[New aspects in the management of renal osteodystrophy].Pol Arch Med Wewn. 2004 Oct; 112 Spec No:89-97.PA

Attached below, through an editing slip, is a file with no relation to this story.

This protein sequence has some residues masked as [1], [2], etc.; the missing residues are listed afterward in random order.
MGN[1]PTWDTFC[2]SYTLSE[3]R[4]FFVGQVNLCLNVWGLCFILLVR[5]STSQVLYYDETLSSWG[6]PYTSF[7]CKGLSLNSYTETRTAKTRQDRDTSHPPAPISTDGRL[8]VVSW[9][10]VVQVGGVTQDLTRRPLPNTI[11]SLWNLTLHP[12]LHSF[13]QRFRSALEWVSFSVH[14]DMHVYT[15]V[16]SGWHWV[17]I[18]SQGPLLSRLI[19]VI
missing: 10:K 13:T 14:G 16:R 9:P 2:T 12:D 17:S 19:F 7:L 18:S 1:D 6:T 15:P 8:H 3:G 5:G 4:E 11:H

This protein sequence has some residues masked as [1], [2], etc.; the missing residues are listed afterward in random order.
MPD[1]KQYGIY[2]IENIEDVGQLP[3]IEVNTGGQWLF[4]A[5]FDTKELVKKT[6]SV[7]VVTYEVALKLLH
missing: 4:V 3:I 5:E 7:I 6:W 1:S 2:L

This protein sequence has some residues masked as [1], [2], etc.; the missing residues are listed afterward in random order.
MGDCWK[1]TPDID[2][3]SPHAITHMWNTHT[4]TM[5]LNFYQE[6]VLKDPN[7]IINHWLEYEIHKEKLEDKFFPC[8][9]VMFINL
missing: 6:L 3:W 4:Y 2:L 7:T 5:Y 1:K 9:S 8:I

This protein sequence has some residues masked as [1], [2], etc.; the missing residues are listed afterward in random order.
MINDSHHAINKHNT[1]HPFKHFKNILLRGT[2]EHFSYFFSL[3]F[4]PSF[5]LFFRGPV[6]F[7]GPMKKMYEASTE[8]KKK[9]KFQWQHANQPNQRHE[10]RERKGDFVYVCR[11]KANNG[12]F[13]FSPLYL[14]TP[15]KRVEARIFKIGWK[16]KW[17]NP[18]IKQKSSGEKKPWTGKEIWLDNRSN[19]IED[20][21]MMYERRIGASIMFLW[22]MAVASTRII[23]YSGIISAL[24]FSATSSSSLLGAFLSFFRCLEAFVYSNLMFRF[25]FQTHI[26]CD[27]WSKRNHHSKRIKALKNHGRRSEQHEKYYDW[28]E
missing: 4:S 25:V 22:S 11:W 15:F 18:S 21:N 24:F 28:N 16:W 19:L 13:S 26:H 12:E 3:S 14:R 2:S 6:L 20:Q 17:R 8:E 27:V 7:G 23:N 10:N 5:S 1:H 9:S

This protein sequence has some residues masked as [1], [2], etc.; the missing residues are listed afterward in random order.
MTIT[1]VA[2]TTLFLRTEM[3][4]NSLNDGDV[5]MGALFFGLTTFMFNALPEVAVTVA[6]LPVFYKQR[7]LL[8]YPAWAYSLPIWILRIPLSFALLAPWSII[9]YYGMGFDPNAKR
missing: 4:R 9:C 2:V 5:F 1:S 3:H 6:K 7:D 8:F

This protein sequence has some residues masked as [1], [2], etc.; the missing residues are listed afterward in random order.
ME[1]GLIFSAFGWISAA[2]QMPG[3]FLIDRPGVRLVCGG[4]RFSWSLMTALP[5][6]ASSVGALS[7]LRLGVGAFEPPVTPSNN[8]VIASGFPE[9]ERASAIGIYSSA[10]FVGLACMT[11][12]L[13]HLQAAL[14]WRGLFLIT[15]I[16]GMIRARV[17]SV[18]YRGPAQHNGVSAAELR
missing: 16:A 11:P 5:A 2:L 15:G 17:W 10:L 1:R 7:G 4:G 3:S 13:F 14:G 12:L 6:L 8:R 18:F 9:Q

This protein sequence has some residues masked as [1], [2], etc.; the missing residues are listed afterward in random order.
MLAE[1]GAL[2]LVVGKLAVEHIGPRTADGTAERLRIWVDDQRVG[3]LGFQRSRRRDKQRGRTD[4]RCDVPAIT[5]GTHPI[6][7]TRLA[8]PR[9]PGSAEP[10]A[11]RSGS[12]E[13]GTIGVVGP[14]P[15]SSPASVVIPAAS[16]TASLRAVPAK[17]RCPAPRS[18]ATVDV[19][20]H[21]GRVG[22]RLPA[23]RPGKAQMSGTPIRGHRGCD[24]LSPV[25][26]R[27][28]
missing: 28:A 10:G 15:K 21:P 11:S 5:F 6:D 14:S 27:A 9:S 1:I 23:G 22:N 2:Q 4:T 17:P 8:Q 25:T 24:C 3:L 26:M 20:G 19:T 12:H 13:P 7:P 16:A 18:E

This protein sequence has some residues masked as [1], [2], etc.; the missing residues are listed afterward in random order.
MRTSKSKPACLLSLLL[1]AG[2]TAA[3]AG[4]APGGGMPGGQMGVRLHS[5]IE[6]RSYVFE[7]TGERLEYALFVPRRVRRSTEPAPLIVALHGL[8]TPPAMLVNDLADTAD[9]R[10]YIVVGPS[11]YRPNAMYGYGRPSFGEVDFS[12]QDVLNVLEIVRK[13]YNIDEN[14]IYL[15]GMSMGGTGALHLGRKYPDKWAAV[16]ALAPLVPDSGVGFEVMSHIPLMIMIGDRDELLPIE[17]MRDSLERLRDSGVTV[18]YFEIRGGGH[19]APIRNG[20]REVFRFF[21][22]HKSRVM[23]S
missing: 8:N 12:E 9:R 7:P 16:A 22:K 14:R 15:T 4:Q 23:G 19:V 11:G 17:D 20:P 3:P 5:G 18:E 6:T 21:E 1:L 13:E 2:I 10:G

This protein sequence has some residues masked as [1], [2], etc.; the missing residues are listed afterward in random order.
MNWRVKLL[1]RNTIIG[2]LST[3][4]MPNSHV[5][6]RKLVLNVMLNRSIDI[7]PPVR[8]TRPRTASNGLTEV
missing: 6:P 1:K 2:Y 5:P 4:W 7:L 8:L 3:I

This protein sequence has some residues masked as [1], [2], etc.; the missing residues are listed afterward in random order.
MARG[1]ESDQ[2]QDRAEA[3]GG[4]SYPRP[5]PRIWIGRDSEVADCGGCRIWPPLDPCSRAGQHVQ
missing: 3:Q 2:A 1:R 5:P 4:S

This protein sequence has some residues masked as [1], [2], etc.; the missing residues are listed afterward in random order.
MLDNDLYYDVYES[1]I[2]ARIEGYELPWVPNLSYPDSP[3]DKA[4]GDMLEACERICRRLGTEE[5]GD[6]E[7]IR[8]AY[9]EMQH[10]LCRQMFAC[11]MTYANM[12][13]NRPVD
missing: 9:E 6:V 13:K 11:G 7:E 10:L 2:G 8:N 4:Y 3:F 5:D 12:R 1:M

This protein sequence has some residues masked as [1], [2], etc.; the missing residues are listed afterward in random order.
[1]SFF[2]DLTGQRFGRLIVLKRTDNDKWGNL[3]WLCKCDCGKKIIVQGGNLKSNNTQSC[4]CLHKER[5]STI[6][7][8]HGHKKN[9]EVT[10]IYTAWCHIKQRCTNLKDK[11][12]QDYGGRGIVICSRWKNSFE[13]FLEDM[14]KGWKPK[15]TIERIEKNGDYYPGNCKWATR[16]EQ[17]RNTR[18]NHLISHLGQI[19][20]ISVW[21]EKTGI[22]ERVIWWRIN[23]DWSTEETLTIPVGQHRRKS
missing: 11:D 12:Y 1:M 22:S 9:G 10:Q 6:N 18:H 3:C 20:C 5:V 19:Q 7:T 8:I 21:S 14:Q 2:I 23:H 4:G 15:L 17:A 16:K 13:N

Our knowledge of the mineral metabolism disturbances and skeletal disorders in patients with chronic renal insufficiency has advanced significantly in the last years. Probably the most important what we have learned is, that apart of bone disease, hyperparathyroidism and its treatment can also lead to severe extra-skeletal complications, contributing to the progression of cardiovascular disease in this population. This fact has fundamentally changed our approach to the treatment, and - as a result - the new clinical practice guidelines on the management of mineral metabolism and bone disease in chronic renal failure have been developed. Mainstays of the new approach are lower recommended serum calcium and calcium-phosphate product. However, these targets are very difficult to achieve in clinical practice. During the last decade, some additional therapeutic agents have been welcomed. There are two effective calcium-free, aluminium-free phosphate binders, sevelamer hydrochloride, and lanthanum carbonate, four vitamin D analogues of newer generation, and--last but not least--modulators of calcium-sensing receptor, calcimimetics. Future studies will be needed to determine how these recent developments will be helpful. The optimal therapy for all end-stage renal failure complications is definitely renal transplantation.